About Growth & Justice

  • Growth & Justice is a progressive think tank committed to making Minnesota's economy simultaneously more prosperous and fair. We believe that at a time of deep partisan division, Minnesotans can unite around one goal: a strong and growing state economy that provides a decent standard of living for all.

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March 12, 2009


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Craig Westover

Politics in Minnesota notes that according to the study the reason for in increase in regressiveness is not the result of any change in tax policy, but results from a wider income gap between the very wealthy and the rest of the pack.

The assumption of your post is that a regressive system in and of itself is "unfair" and therefore "bad." The real question, which G&I does not address is whether a significant income gap, significant inequality of wealth is an economic disadvantage for the state.

Your post is all about creating a specific type of tax system, but never explains how the proposed system will produce more prosperity, a higher standard of living for more people, more jobs or any of a number of economic/quality of life benefits.

Is a progressive tax system a "lofty" goal because it represents some higher plain of morality, or would a progressive tax system that reduced, if not eliminated income disparity, produce an economically healthier society? How might it do that?

Robert Loscheider

The first step in tax reform is to determine what level of government (Fed.State,Local) has the responsibility to provide a particular governmental function or service.

Example: Natl defense is a national gov. responsibility.

Nate Anderson

Utterly absurd. The dems in our state house implemented the largest "regressive" tax hike in MN history last year. Gas taxes, license fees and other nickel-and-dime taxes hurt lower income citizens the most. Now those same tax hikes are being used as evidence that we need to further increase taxes.


This is a shameful attempt at initiating a class-envy feeling that will provide enough cover for politicians to raise taxes on ALL OF US.

brian davis

taxes need to be reduced. spending must be reduced. this state spending is out of controll. drastic spending cuts must be made. if you want something pay for it yourself and get of the public tit. be resonsible for yourselves and your families.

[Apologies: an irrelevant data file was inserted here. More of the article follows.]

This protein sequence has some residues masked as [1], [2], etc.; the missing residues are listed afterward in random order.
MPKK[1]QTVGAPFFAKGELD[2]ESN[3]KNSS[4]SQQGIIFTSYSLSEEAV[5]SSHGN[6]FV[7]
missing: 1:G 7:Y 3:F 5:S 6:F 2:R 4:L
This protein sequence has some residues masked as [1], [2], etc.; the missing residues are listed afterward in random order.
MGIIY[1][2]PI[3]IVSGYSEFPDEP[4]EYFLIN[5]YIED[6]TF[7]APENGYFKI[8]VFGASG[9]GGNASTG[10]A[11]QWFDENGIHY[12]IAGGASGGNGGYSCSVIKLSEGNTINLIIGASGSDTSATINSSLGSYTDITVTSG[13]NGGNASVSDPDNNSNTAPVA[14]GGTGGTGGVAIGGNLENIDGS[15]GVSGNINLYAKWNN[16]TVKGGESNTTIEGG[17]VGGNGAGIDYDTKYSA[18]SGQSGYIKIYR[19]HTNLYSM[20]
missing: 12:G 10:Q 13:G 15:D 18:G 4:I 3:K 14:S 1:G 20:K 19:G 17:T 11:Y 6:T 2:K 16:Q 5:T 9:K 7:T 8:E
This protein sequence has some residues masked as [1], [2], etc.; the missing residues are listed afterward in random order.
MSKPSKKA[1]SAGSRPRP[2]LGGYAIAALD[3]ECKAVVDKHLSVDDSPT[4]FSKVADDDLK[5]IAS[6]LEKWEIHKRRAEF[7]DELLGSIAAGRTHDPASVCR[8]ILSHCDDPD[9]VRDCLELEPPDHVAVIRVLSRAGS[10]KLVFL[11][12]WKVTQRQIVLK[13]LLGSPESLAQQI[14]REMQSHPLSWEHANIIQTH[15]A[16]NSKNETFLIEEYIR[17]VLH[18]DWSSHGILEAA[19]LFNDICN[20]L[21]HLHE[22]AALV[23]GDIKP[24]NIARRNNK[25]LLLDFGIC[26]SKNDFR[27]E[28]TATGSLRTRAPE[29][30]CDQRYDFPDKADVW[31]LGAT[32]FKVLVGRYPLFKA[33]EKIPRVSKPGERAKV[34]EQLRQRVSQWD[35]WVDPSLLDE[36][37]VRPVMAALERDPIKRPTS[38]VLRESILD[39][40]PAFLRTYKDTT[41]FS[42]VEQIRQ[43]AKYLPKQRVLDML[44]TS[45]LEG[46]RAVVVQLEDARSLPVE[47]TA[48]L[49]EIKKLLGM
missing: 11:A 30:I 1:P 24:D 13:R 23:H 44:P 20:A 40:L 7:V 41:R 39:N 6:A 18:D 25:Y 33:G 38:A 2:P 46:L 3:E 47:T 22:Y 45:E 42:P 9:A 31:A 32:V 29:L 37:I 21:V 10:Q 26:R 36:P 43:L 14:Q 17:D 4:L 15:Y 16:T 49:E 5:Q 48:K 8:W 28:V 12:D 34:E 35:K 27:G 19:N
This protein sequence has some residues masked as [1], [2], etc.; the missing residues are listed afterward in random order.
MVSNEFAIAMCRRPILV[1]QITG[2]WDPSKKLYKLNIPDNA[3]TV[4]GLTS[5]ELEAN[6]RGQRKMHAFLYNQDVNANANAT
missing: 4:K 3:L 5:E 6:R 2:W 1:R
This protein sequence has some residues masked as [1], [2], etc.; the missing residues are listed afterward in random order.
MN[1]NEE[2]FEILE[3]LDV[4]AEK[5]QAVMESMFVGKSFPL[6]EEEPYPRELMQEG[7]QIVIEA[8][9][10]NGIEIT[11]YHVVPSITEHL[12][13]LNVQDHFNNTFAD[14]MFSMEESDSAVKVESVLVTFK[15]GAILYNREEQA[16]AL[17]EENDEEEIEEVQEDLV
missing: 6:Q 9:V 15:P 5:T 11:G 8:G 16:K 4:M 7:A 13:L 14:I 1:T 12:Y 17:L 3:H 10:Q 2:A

Minnesota has three state income tax rates: 5.35 percent, 7.05 percent and 7.85 percent.

It looks fair to me. Actually it looks like the rich pay more and if you include things like property and sales tax, you find that they pay a lot more in real dollars than lower income people.

You seem to be including items that have nothing to do with income.

I choose to live in a cheaper house than I can afford, because I do not want to pay higher property taxes, would you like to tax me more because I am saving money?


This survey and your data are not accurate. Minnesota has 3 tax levels: 5.35%, 7.05%, and 7.85%. These are facts. All the other "taxes" listed are not apples to apples.

Using accurate data to make your point will make more people pay attention. Sometimes the data is favorable to your cause, sometimes it isn't...


Utter garbage - Minnesota's system is amongst the most progressive (as if that were fair in the first place) of all the states in the Union. If you so-called growth and justice people are so into confiscating other people's property, I suggest you move to Cuba or Venezuela.


As the initial post makes clear, it's saying very little to say that Minnesota is "amongst the most progressive" tax systems in the nation. It's not progressive at all, and is in fact regressive. The nicest thing you can say is that MN is less unfair than most states. Put another way, even if your idea of "fairness" is that you should have a tax system that's just flat overall, Minnesota has not achieved that basic goal.
RE the comments of Britt and Mike, both are arguing that only income taxes matter-- that sales/excise and property taxes shouldn't be added together to get an overall incidence picture. Britt's explanation is that these other taxes aren't "apples to apples," while Mike says that these other taxes "have nothing to do with income."
Can either of you explain a little bit more what these criticisms mean? It seems to me that sales and excise taxes absolutely have a predictable relationship with income (the more income you have, the lower your effective rate in each of these taxes is). Neither is precisely calculated based on your income, of course, but that's why they're each regressive. And if you want to understand the overall fairness of Minnesota taxes, you have to add these things in. So, what part of your arguments am I missing?

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